Hake argues in her third chapter that by the 1960s and 70s the failure of the GDR to establish democratic structures that would distinguish it from fascism produced a pervasive melancholia discernible in the films of Frank Beyer
(Funf Patronenhulsen; Nackt unter Wolfen) and Konrad Wolf (Ich war neunzehn; Mama, ich lebe).
Its importance can be attributed above all to the impact of Bruno Apitz's best-selling novel Nackt unter Wolfen (1958) and a film version of the same name directed by Frank Beyer
, a German director who fell in and out of favor with Communist East German leaders before his 1975 drama "Jakob the Liar" became the first and only East Germany film nominated for the foreign-language Academy Award, died Oct.
His attempt, together with Frank Beyer
, to produce a film entitledyakob der Lugner in the mid- 1960s, before the novel of the same name appeared, did not fail because of SED opposition to the theme or to Beyer, who had been criticized for his 1966 film Spur der Steine, but because of a lack of co-operation from authorities in Poland, where the film was to be shot, possibly because of a degree of anti-Semitism there.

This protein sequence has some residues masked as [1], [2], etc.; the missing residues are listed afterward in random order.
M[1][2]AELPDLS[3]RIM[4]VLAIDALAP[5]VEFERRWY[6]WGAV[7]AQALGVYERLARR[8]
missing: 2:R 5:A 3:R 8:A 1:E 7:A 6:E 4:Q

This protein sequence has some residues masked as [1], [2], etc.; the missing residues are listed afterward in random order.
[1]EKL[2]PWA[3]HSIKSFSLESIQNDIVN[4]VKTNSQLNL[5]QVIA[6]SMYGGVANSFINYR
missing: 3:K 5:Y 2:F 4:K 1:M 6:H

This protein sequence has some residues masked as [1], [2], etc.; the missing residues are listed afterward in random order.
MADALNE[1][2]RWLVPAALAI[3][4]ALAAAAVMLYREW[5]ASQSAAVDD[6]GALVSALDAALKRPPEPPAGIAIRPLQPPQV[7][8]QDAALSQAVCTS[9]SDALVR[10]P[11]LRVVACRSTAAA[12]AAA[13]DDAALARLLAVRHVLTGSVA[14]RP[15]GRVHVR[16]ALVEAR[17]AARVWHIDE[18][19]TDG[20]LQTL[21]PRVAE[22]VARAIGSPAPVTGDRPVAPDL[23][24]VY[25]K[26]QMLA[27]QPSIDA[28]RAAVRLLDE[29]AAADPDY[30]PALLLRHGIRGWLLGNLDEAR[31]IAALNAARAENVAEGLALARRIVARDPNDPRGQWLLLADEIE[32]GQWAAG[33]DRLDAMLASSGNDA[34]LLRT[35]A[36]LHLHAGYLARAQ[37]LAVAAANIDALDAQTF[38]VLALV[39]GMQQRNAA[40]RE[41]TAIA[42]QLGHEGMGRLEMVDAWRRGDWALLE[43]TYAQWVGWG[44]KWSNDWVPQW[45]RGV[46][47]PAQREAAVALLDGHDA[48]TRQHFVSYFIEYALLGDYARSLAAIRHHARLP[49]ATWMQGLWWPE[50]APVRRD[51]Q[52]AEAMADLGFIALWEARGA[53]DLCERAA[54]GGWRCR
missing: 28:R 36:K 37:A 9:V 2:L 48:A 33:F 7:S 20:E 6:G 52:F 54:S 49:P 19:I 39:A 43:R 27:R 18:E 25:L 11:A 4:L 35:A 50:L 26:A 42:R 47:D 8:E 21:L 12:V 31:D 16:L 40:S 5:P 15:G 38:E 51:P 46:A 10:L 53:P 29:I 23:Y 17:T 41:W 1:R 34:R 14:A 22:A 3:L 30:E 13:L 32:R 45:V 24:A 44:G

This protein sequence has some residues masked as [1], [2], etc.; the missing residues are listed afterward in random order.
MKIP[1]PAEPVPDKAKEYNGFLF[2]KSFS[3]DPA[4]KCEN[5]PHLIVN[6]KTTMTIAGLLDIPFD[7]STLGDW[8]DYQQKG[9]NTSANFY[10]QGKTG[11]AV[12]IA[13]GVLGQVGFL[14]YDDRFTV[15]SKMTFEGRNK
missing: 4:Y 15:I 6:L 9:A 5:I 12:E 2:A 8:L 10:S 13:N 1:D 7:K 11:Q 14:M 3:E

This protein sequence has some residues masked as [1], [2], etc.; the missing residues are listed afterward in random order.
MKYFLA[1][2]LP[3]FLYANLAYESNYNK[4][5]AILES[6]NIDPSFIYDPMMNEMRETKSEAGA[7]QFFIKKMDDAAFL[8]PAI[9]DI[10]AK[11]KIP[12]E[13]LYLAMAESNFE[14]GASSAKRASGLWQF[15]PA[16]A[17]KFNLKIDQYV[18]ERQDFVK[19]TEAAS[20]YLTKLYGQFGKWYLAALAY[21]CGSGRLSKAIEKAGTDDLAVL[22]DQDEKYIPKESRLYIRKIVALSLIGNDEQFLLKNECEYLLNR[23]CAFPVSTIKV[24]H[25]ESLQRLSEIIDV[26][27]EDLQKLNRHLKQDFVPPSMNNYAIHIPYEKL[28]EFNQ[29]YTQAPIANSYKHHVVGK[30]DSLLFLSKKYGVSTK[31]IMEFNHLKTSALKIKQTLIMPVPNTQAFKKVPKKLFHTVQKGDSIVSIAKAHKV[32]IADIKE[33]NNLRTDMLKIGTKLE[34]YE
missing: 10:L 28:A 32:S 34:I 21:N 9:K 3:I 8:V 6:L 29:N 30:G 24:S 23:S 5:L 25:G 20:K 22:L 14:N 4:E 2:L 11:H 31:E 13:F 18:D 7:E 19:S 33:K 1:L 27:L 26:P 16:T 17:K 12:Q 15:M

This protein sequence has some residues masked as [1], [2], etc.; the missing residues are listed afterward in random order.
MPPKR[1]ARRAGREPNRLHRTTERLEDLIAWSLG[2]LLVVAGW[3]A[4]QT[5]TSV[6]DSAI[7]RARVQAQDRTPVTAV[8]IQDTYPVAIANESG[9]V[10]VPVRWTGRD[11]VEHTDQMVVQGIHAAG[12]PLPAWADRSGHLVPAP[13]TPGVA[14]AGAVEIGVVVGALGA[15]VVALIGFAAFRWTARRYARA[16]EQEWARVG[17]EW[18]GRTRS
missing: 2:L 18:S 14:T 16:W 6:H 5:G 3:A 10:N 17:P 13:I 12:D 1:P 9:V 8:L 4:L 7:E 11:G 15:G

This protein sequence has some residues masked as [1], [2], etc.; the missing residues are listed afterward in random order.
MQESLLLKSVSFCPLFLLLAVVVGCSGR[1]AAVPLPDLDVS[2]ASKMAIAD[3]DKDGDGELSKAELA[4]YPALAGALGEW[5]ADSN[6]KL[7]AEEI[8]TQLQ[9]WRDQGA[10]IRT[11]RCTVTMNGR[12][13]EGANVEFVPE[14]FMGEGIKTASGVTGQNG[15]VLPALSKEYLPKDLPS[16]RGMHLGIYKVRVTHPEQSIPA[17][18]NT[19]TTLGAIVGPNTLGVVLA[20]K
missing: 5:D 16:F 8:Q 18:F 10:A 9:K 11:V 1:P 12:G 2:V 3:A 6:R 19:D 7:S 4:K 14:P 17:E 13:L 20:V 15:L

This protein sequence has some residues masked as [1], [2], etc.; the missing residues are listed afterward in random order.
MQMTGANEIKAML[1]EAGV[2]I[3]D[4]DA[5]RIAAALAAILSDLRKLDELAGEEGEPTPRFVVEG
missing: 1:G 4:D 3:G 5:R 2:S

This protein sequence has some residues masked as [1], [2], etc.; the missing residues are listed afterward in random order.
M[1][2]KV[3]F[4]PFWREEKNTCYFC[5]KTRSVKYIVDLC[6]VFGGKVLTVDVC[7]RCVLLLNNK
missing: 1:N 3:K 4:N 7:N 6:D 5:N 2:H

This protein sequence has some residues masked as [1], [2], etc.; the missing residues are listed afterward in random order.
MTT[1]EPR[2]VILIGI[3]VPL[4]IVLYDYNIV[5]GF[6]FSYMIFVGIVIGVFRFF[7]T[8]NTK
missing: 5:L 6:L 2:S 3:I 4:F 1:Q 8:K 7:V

This was the East German film org that turned out a raft of pictures, most of them heavily propagandist in tone, but with directors like Konrad Wolf and Frank Beyer
displaying a talent for storytelling that often transcended their somber material.
16) In the early 1970s the EastGerman film director Frank Beyer worked with Becker on a (new) script which adopted the 'real' ending of the novel, in which all the inhabitants of the unnamed Polish
Becker had submitted an expose to DEFA in January 1963, and in autumn 1965 Frank Beyer, while he was completing the film Spur der Steine, joined Becker to work on the script (Beyer, pp.
Frank Beyer has written that the GDR authorities at no stage attempted to intervene in order to change the script (Beyer, p.
The two film versions are the 1974 DEFA production Jakob der Lugner, directed by Frank Beyer, screenplay by Frank Beyer and Jurek Becker, and the 1999 Columbia Tristar production Jakob the Liar, directed by Peter Kassovitz, screenplay by Peter Kassovitz and DidierDecoin.
16) In his autobiography Frank Beyer recalls a dialogue between himself and Becker about what Americans would do with the material if they attempted to film it.